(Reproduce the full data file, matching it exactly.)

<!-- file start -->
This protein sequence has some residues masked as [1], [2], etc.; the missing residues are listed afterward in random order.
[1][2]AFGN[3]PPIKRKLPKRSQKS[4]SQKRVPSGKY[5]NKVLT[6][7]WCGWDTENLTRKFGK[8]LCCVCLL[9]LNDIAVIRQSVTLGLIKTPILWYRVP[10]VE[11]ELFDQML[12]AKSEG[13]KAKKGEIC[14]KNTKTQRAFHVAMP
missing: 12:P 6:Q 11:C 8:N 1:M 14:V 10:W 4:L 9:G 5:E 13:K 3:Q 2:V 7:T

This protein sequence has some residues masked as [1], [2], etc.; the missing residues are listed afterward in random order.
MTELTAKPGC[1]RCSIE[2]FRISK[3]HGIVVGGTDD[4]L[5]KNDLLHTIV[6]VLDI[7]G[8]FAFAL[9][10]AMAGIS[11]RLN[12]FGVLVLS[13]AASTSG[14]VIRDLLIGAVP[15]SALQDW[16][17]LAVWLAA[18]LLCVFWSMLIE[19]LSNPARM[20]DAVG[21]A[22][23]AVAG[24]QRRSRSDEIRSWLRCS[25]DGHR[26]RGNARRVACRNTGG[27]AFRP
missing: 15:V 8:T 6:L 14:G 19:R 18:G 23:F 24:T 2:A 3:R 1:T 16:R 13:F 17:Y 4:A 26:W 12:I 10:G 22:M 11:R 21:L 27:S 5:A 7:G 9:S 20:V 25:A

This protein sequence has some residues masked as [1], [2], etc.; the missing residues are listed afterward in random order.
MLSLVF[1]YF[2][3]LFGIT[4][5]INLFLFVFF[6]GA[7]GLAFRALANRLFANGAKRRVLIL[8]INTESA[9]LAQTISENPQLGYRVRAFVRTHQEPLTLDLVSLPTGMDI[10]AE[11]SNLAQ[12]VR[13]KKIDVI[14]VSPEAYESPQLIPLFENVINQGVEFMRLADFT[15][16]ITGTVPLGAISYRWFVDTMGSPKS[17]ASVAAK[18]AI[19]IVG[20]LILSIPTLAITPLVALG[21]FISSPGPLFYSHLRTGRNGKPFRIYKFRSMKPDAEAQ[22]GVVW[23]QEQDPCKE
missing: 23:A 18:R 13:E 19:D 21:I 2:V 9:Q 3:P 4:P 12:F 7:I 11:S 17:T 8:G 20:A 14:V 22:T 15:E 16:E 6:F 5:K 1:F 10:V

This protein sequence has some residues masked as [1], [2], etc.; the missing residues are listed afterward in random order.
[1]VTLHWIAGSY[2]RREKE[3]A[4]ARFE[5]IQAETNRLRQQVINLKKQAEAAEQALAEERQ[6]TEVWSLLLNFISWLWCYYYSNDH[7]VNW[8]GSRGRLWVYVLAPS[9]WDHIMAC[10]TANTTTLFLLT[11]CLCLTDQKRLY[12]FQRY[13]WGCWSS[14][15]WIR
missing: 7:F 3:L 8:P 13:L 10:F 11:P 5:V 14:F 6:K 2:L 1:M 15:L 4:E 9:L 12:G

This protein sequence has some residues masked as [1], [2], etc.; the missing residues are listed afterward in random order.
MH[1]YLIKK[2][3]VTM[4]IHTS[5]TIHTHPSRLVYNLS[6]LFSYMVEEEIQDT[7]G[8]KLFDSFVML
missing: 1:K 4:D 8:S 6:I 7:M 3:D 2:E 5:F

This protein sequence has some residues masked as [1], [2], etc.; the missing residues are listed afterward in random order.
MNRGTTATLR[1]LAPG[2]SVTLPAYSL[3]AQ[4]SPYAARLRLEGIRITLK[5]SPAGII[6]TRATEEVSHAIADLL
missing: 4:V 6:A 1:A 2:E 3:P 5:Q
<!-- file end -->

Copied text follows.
This protein sequence has some residues masked as [1], [2], etc.; the missing residues are listed afterward in random order.
[1][2]AFGN[3]PPIKRKLPKRSQKS[4]SQKRVPSGKY[5]NKVLT[6][7]WCGWDTENLTRKFGK[8]LCCVCLL[9]LNDIAVIRQSVTLGLIKTPILWYRVP[10]VE[11]ELFDQML[12]AKSEG[13]KAKKGEIC[14]KNTKTQRAFHVAMP
missing: 12:P 6:Q 11:C 8:N 1:M 14:V 10:W 4:L 9:G 5:E 13:K 3:Q 2:V 7:T

This protein sequence has some residues masked as [1], [2], etc.; the missing residues are listed afterward in random order.
MTELTAKPGC[1]RCSIE[2]FRISK[3]HGIVVGGTDD[4]L[5]KNDLLHTIV[6]VLDI[7]G[8]FAFAL[9][10]AMAGIS[11]RLN[12]FGVLVLS[13]AASTSG[14]VIRDLLIGAVP[15]SALQDW[16][17]LAVWLAA[18]LLCVFWSMLIE[19]LSNPARM[20]DAVG[21]A[22][23]AVAG[24]QRRSRSDEIRSWLRCS[25]DGHR[26]RGNARRVACRNTGG[27]AFRP
missing: 15:V 8:T 6:L 14:G 19:R 18:G 23:F 24:T 2:A 3:R 1:T 16:R 13:F 17:Y 4:A 26:W 12:I 10:G 22:M 11:R 21:L 27:S 5:A 7:G 9:S 20:V 25:A

This protein sequence has some residues masked as [1], [2], etc.; the missing residues are listed afterward in random order.
MLSLVF[1]YF[2][3]LFGIT[4][5]INLFLFVFF[6]GA[7]GLAFRALANRLFANGAKRRVLIL[8]INTESA[9]LAQTISENPQLGYRVRAFVRTHQEPLTLDLVSLPTGMDI[10]AE[11]SNLAQ[12]VR[13]KKIDVI[14]VSPEAYESPQLIPLFENVINQGVEFMRLADFT[15][16]ITGTVPLGAISYRWFVDTMGSPKS[17]ASVAAK[18]AI[19]IVG[20]LILSIPTLAITPLVALG[21]FISSPGPLFYSHLRTGRNGKPFRIYKFRSMKPDAEAQ[22]GVVW[23]QEQDPCKE
missing: 23:A 18:R 13:E 19:D 21:I 2:V 9:Q 3:P 4:P 12:F 7:I 11:S 17:T 8:G 20:A 14:V 22:T 15:E 16:E 6:F 5:K 1:F 10:V

This protein sequence has some residues masked as [1], [2], etc.; the missing residues are listed afterward in random order.
[1]VTLHWIAGSY[2]RREKE[3]A[4]ARFE[5]IQAETNRLRQQVINLKKQAEAAEQALAEERQ[6]TEVWSLLLNFISWLWCYYYSNDH[7]VNW[8]GSRGRLWVYVLAPS[9]WDHIMAC[10]TANTTTLFLLT[11]CLCLTDQKRLY[12]FQRY[13]WGCWSS[14][15]WIR
missing: 7:F 3:L 8:P 13:L 10:F 11:P 5:V 14:F 6:K 2:L 1:M 15:L 4:E 9:L 12:G

This protein sequence has some residues masked as [1], [2], etc.; the missing residues are listed afterward in random order.
MH[1]YLIKK[2][3]VTM[4]IHTS[5]TIHTHPSRLVYNLS[6]LFSYMVEEEIQDT[7]G[8]KLFDSFVML
missing: 1:K 4:D 8:S 6:I 7:M 3:D 2:E 5:F

This protein sequence has some residues masked as [1], [2], etc.; the missing residues are listed afterward in random order.
MNRGTTATLR[1]LAPG[2]SVTLPAYSL[3]AQ[4]SPYAARLRLEGIRITLK[5]SPAGII[6]TRATEEVSHAIADLL
missing: 4:V 6:A 1:A 2:E 3:P 5:Q